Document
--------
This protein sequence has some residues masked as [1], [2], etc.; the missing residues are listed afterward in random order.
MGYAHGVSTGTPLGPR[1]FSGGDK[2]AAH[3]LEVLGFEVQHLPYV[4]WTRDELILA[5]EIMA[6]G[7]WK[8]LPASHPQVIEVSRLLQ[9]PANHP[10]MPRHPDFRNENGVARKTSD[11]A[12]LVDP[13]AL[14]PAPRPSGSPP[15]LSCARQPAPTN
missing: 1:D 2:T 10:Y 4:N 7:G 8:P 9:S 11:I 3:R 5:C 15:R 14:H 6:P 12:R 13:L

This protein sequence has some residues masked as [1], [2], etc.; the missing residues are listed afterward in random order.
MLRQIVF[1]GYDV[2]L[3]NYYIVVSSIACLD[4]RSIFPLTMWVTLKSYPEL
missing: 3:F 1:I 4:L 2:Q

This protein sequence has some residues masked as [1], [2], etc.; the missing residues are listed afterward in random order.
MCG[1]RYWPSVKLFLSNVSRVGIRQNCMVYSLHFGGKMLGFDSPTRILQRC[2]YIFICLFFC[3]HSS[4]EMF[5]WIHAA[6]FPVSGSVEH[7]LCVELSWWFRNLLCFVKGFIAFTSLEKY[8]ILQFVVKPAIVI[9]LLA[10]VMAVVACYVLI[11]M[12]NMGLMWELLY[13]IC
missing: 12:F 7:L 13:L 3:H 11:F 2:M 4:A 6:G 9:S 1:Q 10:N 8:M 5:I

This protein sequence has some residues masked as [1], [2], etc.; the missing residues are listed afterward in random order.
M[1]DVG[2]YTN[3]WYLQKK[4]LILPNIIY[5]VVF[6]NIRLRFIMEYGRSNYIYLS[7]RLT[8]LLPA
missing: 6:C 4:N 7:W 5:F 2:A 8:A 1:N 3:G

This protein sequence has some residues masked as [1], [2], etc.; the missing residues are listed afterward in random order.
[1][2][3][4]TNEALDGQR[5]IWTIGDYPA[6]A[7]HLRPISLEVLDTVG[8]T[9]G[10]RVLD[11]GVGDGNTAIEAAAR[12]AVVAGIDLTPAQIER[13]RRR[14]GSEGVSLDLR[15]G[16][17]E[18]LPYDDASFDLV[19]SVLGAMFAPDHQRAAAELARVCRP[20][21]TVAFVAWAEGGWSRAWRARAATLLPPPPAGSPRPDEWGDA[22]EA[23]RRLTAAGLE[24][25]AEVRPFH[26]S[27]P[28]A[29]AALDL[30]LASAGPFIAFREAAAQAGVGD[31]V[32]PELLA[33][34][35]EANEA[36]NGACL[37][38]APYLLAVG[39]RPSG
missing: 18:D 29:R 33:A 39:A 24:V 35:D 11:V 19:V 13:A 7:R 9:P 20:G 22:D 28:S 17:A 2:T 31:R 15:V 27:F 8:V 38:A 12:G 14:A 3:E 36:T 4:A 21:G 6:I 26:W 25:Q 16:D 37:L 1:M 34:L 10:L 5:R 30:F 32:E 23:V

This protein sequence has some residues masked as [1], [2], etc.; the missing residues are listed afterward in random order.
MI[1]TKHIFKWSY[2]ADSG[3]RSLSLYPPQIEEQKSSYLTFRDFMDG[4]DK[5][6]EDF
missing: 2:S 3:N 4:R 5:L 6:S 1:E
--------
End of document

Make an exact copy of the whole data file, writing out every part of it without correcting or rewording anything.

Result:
This protein sequence has some residues masked as [1], [2], etc.; the missing residues are listed afterward in random order.
MGYAHGVSTGTPLGPR[1]FSGGDK[2]AAH[3]LEVLGFEVQHLPYV[4]WTRDELILA[5]EIMA[6]G[7]WK[8]LPASHPQVIEVSRLLQ[9]PANHP[10]MPRHPDFRNENGVARKTSD[11]A[12]LVDP[13]AL[14]PAPRPSGSPP[15]LSCARQPAPTN
missing: 1:D 2:T 10:Y 4:N 7:G 8:P 9:S 11:I 3:R 5:C 15:R 14:H 6:P 12:R 13:L

This protein sequence has some residues masked as [1], [2], etc.; the missing residues are listed afterward in random order.
MLRQIVF[1]GYDV[2]L[3]NYYIVVSSIACLD[4]RSIFPLTMWVTLKSYPEL
missing: 3:F 1:I 4:L 2:Q

This protein sequence has some residues masked as [1], [2], etc.; the missing residues are listed afterward in random order.
MCG[1]RYWPSVKLFLSNVSRVGIRQNCMVYSLHFGGKMLGFDSPTRILQRC[2]YIFICLFFC[3]HSS[4]EMF[5]WIHAA[6]FPVSGSVEH[7]LCVELSWWFRNLLCFVKGFIAFTSLEKY[8]ILQFVVKPAIVI[9]LLA[10]VMAVVACYVLI[11]M[12]NMGLMWELLY[13]IC
missing: 12:F 7:L 13:L 3:H 11:F 2:M 4:A 6:G 9:S 1:Q 10:N 8:M 5:I

This protein sequence has some residues masked as [1], [2], etc.; the missing residues are listed afterward in random order.
M[1]DVG[2]YTN[3]WYLQKK[4]LILPNIIY[5]VVF[6]NIRLRFIMEYGRSNYIYLS[7]RLT[8]LLPA
missing: 6:C 4:N 7:W 5:F 2:A 8:A 1:N 3:G

This protein sequence has some residues masked as [1], [2], etc.; the missing residues are listed afterward in random order.
[1][2][3][4]TNEALDGQR[5]IWTIGDYPA[6]A[7]HLRPISLEVLDTVG[8]T[9]G[10]RVLD[11]GVGDGNTAIEAAAR[12]AVVAGIDLTPAQIER[13]RRR[14]GSEGVSLDLR[15]G[16][17]E[18]LPYDDASFDLV[19]SVLGAMFAPDHQRAAAELARVCRP[20][21]TVAFVAWAEGGWSRAWRARAATLLPPPPAGSPRPDEWGDA[22]EA[23]RRLTAAGLE[24][25]AEVRPFH[26]S[27]P[28]A[29]AALDL[30]LASAGPFIAFREAAAQAGVGD[31]V[32]PELLA[33][34][35]EANEA[36]NGACL[37][38]APYLLAVG[39]RPSG
missing: 18:D 29:R 33:A 39:A 24:V 35:D 11:V 19:V 13:A 7:R 9:P 20:G 22:D 28:S 17:A 2:T 31:R 15:V 27:F 8:V 38:A 12:G 14:A 3:E 36:T 4:A 21:G 6:I 26:W 25:Q 16:D 37:L 1:M 34:L 10:L 5:R 30:F 32:E 23:V

This protein sequence has some residues masked as [1], [2], etc.; the missing residues are listed afterward in random order.
MI[1]TKHIFKWSY[2]ADSG[3]RSLSLYPPQIEEQKSSYLTFRDFMDG[4]DK[5][6]EDF
missing: 2:S 3:N 4:R 5:L 6:S 1:E